Denzel Washington Says ‘Black Panther’ Made Him Cry

Training Day and The Equalizer 2 star Denzel Washington was brought to tears by the success of [...]

Training Day and The Equalizer 2 star Denzel Washington was brought to tears by the success of Black Panther director Ryan Coogler and star Chadwick Boseman.

"Black Panther, I shed a tear. I was sitting in there — I ran into Chad and Ryan before the movie started, it was their premiere, or the screening in New York, and just talking to them and they went into the movie — and the 40 years I've been in this game came back to me," Washington told

Washington pointed to legendary actor Sidney Poitier — the first black actor to be awarded the Academy Award for Best Actor in 1964 — who helped pass the baton to make black-led blockbusters like Black Panther possible.

"I said, 'Man, look at these young boys, man.' And I actually — I just started [crying]," Washington said. "I was like, whew. You know, Sidney, to now? And I'm in the gap — me and many others — are in the gap, but it was like, man. I felt like the third leg of the relay race. Like, 'here, go.' Now, I ran behind them — I'm still running. But I was like, man, they gone. They're gone."

A worldwide phenomenon, Black Panther grossed more than $1.34 billion worldwide — entering the Marvel Studios blockbuster into the top ten highest-grossing films of all time in ninth place. Black Panther became just the third film in history to bypass the $700 million milestone domestically, behind only Disney's own Star Wars: The Force Awakens ($939.6m) and James Cameron's Avatar ($760.5m).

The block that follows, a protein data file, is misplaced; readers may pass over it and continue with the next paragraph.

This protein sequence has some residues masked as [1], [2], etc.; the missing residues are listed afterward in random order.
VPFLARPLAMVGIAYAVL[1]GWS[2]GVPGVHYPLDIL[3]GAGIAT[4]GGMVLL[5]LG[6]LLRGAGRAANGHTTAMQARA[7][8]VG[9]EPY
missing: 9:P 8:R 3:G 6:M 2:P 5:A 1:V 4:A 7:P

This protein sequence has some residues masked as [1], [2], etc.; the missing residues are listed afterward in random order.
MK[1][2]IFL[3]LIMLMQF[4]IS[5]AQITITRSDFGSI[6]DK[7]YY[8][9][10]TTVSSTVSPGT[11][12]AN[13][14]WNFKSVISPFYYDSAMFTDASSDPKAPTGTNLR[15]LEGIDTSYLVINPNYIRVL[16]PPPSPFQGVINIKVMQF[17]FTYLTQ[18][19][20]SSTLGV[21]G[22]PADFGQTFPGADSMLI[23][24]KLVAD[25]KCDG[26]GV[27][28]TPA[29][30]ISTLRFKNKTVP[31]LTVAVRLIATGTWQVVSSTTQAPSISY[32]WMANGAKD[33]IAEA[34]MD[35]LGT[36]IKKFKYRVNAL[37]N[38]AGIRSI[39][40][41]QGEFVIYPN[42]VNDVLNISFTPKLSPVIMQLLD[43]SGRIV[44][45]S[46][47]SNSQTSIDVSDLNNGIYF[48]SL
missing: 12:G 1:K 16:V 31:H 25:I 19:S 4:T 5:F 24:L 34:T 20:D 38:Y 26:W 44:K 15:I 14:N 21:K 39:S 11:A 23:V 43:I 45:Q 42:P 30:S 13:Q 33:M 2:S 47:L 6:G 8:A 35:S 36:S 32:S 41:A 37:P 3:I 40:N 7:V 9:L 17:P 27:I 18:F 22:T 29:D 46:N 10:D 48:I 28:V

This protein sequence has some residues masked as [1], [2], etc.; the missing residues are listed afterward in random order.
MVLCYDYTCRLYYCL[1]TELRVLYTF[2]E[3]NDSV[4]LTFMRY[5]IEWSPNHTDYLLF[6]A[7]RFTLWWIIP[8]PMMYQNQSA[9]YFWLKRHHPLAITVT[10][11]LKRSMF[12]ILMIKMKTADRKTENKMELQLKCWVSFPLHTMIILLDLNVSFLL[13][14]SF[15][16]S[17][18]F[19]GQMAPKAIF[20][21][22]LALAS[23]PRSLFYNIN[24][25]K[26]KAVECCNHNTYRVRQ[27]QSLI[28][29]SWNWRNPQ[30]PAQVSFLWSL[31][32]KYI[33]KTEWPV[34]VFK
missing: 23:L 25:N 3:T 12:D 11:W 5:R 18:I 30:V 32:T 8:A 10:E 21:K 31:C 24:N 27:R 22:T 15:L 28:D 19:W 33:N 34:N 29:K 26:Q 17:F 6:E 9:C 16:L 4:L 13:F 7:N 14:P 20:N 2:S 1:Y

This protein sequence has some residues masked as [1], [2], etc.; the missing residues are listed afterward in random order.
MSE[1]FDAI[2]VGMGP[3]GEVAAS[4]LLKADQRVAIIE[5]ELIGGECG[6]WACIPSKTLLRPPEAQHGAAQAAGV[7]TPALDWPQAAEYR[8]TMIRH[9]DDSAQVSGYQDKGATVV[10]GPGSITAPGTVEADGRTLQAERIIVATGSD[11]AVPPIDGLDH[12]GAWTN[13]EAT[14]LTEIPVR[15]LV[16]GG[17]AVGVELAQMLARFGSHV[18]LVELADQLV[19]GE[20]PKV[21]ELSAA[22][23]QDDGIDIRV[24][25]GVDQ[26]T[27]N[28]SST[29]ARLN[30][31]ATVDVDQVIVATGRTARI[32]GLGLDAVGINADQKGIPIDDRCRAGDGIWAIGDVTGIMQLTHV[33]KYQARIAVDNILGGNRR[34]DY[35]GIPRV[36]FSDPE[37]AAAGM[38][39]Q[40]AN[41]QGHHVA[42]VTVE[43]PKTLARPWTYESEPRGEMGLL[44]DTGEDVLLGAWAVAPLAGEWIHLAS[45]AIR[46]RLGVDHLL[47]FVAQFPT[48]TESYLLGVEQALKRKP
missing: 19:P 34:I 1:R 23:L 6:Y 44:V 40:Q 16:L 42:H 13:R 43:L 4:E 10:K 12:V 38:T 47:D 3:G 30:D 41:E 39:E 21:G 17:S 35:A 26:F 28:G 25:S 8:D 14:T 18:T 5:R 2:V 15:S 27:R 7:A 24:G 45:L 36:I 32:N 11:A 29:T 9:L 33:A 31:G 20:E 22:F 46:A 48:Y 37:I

Of its many records, Black Panther reigns supreme with the biggest February debut of all time ($202m) and was crowned the number one superhero movie of all time domestically.

When accepting the BET Award for Best Movie on behalf of Black Panther, Coogler said the movie was "trying to capture the experience of being African on this planet," urging fans to "be proud of who we are and where we came from."

The 32-year-old filmmaker previously told NPR his first experience with the character came in an Oakland, California comic book shop when he sought out "a comic book character that looked like me and not just one that was on the sidelines."

"There's a massive audience — not just of people of color but everybody — who wants to see different perspectives in this myth-making," Coogler said. "They want to see something fresh, they want to see something new, but also feels very real. You walk around in this world, and you see people who look like me — all the time."

The Equalizer 2 is now playing. Marvel Studios has yet to announce the release date for its Black Panther sequel.